Another one's Coming Home, by Hal Ashby. I mean, I love all of his films -- if there's any filmmaker I would love to be, it would be him. It's just an amazing film. You think about something like Harold and Maude, which is to me one of the most flawless films there is. There's always the great films, like Harold and Maude, sure; but then there's ones that people kind of forget about, you know, or they sort of get swept to the side a little -- and I think Coming Home is one of those films. Even The Last Detail is one of those films. But Coming Home: amazing performances, it's about something, amazing emotional stuff, and it's just about people -- people trying to connect. There's a simplicity to it, but it's really engaging the entire time. Waldo Salt wrote the script. I saw a documentary on him. I think just knowing how a film's made makes me love it as well. He wrote a 200-, 300-page script for this thing, and went and talked to vets and recorded them for like a year. Jon Voight went and lived with paraplegics and war vets who had been injured and stayed in his wheelchair the entire time. It was just a good commitment to making a film, you know, whereas these days it's like, "I'll get my double to do it." I feel like that was made at a time when people still had passion.
Badlands (Terrence Malick, 1973; 98% Tomatometer)
Next, Waititi talks about his latest film, Boy, the experience of working in Hollywood, and what he and Conchords Jemaine Clement have planned next.
I'm sort of torn on my last film between Badlands and Alice Doesn't Live Here Anymore. I'm on the fence -- I love both of those films. Badlands, for me, is a very important film because I feel like a lot of the time it's the kind of film I would love to make, if I could just make one. It's so small, but really perfect. I think another great example of a film, which is like a second film, that people don't think about, is Days of Heaven, which is again another flawless film. His use of voice over is the best out of any filmmaker. Linda Manz, her voiceover, nothing can beat it, you know. I always think that if there's a voiceover in a film, it's gotta be like that, where it?s not telling you what's happening, it's talking about completely different things. It's incredible.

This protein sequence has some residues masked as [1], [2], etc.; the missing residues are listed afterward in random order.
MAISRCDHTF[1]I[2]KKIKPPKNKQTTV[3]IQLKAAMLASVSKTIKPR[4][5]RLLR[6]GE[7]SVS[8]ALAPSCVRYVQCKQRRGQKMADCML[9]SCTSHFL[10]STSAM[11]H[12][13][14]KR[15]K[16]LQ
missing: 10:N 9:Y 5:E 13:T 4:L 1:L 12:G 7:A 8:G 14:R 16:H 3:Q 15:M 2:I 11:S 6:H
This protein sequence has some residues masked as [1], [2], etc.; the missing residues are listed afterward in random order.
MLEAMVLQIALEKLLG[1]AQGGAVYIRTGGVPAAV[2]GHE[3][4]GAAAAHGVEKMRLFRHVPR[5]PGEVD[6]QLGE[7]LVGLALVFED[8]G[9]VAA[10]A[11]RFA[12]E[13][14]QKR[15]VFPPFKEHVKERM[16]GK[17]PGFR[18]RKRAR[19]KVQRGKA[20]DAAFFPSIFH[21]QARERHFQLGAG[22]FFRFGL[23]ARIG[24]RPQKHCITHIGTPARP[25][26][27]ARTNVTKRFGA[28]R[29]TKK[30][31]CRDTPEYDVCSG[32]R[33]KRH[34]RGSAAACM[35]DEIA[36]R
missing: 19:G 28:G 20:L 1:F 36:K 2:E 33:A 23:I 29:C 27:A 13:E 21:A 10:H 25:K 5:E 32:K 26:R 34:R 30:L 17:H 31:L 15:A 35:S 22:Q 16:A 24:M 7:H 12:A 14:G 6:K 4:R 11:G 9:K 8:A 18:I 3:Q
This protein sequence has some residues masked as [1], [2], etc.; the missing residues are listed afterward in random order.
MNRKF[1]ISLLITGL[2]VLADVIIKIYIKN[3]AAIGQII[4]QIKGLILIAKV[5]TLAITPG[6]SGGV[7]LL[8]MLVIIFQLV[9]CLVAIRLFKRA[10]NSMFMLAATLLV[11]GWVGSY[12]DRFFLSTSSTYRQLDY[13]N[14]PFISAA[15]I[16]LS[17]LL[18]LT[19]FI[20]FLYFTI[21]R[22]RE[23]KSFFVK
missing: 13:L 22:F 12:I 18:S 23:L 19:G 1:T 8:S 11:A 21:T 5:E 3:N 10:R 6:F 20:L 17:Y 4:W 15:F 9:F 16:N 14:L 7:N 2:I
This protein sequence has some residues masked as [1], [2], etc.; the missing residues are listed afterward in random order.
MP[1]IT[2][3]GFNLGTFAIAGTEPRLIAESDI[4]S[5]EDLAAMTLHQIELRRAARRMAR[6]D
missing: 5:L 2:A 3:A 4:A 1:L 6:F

Did you see The Tree of Life? There are passages in there that are uncannily of a piece with Badlands.
Yeah. Especially in the street, when they're out in the street in those opening scenes [in Badlands] when he first meets Sissy Spacek, all that stuff with the trees and the old '50s feel. I fucking love Sissy Spacek. She's incredible in that film, as is Martin Sheen. Just those two together, and the way that those shots just drift along, and the casual nature of their conversation. It's so perfect. That character, actually -- that character of Kit -- in a very sort of subtle way I based a little of the father character in Boy on him. Just the way he was sort of distracted by the world and daydreaming and off somewhere else. I think I rip off a lot of films, but that specifically...
Ripping off the best, as the saying goes.
Yeah. Well, the beginning of Boy, with the cutting and stuff, was based a lot on the opening of Jules and Jim, which a lot of people have done now, but I just love that film so much. And Alice Doesn't Live Here Anymore -- one of the greatest performances of a woman, and that kid as well, that little boy; those two together. And again, it's just something about a film about normal people just trying to follow their dreams. It's those films that haven't got a really complex narrative or complex structure that are literally just, "We're gonna leave town and drive." That's again a great mixture of drama and comedy, like when Harvey Keitel threatens to kill her and breaks up the motel room, and then a hard cut to one of the most hilarious scenes in the film where they're trying to pack up and get out of the room, and the kid's trying to tell that joke to the mother and she's fucking going out of her mind. So Ellen Burstyn's like a goddess in that film. I really love strong female characters, and for my next film I've actually written a mother character who borrows a lot from Alice in that film. I feel like a mother character should be that interesting.